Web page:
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#YCTInnovators: Learn about Rabbi Scott Kalmikoff’s (’18) Journey to Professional Genealogy

Posted on January 7, 2021

Interview with Rabbi Scott Kalmikoff (’18)

Rabbi Scott Kalmikoff (’18) is a professional genealogist and Global Connections Education Associate at the Jewish Federation of Greater MetroWest NJ.

How did you first become interested in genealogy?

I was about 15 years old when I first became interested in genealogy.… Read the rest

In Haifa Coronavirus Ward, a US-Trained Rabbi Helps Muslims Keep the Faith

Posted on January 4, 2021

Interview with Rabbi Mike Schultz (’08) by Nathan Jeffay in The Times of Israel 

As Israel’s third wave COVID cases surge, Rabbi Mike Schultz dons his hazmat suit, and prepares to talk about Allah.

Israel’s Arab citizens have been disproportionately hit by the coronavirus pandemic, which means that 12 years after graduating from a New York rabbinical school, Schultz is spending his days talking with a lot of patients who are deeply probing their Islamic faith.… Read the rest

Modah Ani: A 2020 Thanksgiving Reflection, for All Those Alone

Posted on November 24, 2020

By Rabbi Dr. Jon Kelsen for eJewish Philanthropy

I thank you, eternally living King! For You have returned within me my soul, with compassion; Your faithfulness is great!

The prayer Modah [Modeh] Ani was authored by 16th century Safed kabbalist, R.… Read the rest

What Does the Torah Say about Refusing to Concede? A lot.

Posted on November 18, 2020

By Rabbi Dov Linzer for The Jewish Forward 

As of this writing, President Donald Trump has yet to concede the Presidential election, despite having decisively lost the Electoral College as well as the popular vote. Instead of conceding, the president has filed numerous lawsuits in battleground states while vociferously alleging widespread voter fraud on Twitter, claims that, with a tiny number of exceptions, have no merit.… Read the rest

The Ethiopian Jewish Holiday of Sigd is More Relevant Than Ever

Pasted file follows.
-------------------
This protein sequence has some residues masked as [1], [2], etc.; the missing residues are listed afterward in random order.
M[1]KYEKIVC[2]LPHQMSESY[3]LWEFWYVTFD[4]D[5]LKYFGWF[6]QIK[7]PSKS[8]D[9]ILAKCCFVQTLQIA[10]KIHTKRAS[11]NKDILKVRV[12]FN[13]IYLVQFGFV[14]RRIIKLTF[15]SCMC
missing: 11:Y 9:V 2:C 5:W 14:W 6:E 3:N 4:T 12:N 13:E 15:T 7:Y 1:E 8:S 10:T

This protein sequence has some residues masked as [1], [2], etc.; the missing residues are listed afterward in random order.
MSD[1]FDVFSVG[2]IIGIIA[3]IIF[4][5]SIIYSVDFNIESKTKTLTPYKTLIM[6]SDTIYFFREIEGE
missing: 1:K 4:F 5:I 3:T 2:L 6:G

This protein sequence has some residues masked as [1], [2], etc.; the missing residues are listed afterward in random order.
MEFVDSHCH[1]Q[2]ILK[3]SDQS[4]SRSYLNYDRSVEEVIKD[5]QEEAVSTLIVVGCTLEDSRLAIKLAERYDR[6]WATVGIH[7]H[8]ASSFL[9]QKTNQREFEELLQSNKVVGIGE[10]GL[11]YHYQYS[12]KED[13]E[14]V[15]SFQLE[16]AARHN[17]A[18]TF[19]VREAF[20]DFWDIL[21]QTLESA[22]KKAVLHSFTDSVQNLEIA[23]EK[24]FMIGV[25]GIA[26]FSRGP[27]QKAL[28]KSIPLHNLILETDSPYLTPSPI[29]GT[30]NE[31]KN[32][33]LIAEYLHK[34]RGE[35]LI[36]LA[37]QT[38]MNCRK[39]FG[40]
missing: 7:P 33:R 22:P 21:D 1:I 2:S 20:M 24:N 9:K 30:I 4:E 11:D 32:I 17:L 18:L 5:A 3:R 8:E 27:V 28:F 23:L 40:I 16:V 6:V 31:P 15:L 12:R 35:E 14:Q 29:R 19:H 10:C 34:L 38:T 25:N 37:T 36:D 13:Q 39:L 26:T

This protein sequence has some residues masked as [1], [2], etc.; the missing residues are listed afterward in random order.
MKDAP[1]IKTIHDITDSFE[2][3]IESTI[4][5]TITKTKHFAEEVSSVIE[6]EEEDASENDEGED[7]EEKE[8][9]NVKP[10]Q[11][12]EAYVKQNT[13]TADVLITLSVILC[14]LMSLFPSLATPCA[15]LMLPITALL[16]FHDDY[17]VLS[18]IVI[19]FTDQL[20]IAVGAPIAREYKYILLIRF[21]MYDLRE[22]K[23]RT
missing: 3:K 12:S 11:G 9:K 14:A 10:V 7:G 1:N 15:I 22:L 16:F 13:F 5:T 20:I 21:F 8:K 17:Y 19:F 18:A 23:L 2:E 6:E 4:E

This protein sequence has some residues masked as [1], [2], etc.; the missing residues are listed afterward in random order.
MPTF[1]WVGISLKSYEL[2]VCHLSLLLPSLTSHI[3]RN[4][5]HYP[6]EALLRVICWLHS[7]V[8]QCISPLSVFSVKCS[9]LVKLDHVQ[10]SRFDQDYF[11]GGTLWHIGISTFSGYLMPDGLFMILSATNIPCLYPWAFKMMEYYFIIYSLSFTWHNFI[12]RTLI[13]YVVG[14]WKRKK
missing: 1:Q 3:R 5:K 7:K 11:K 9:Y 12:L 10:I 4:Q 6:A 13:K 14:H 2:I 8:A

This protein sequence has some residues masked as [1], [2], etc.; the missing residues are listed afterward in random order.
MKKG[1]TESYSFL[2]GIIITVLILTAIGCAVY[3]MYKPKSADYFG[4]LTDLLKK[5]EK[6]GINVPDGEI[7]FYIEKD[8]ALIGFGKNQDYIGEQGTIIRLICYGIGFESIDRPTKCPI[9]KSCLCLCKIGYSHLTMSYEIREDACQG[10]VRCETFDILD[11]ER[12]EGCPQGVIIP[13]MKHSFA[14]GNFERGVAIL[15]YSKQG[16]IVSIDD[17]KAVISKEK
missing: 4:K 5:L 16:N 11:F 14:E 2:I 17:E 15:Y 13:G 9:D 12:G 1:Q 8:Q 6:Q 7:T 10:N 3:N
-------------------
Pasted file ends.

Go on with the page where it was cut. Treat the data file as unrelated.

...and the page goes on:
Posted on November 13, 2020

By Rabbi Yonah Berman for The Jewish Forward

In the 1997 Seinfeld episode “The Strike,” George Castanza is embarrassed when his father Frank shamelessly promotes Festivus, a December 23 celebration that Frank created years ago in reaction to the other winter festivals in popular culture.… Read the rest

How to be Emotional in 5781: The Legacy of a Hasidic Educational Master

Posted on November 12, 2020

By Rabbi Dr. Jon Kelsen for eJewish Philanthropy

A quick look at the papers, glance out the window, or moment of introspection reveal one the emotional turmoil being activated on all levels of social and political life during these extraordinarily trying days.… Read the rest

For Those Who Cannot Fast, Yom Kippur Should Still be Meaningful

Posted on September 24, 2020

By Rabbi Dov Linzer for The Jewish Forward

Yom Kippur is almost upon us. According to Torah law, the Jewish people are mandated to fast the entire day. This can be difficult enough for most people, but particularly so for those with eating disorders.… Read the rest

White Oak Pond, Women and Tehillim: Staying Connected During COVID

Posted on August 26, 2020

By Miriam Schachter, LCSW for The Times of Israel

On March 12th, my husband and I left New York, and drove to our own personal slice of Gan Eden, on White Oak Pond, in Holderness, New Hampshire. We are deeply attached to this part of the world, as we’ve  been spending summers here for more than 40 years. We… Read the rest

With Real-time Closed Captioning, YCT Breaks Down Barriers and Shares Torah to a Wider Audience

Posted on August 19, 2020

By Rabbi Yonah Berman for eJewish Philanthropy

I recently spearheaded an online adult education program called Changemakers. This program brought together 30 Orthodox synagogues across North America to share in a four-part Zoom lecture series under the auspices of Yeshivat Chovevei Torah Rabbinical School, where I am the Director of Alumni Engagement and Chair of Professional Rabbinics.… Read the rest

Why Isn’t Climate Change a Bigger Issue for the Orthodox?

Posted on August 7, 2020

By Haggai Resnikoff for The Jewish Forward

Why have Orthodox Jews been so slow to commit to the struggle against climate change? The Pope and the Islamic Society of North America have spoken up about it. In January, Renewal Rabbi Arthur Waskow’s Shalom Center issued a statement with more than 500 rabbinic signees, and this spring, Reform Rabbi Jennie Rosenn launched Dayenu: A Jewish Call to Climate Action, a new Jewish non-profit devoted solely to mobilizing the American Jewish community to confront the climate crisis.… Read the rest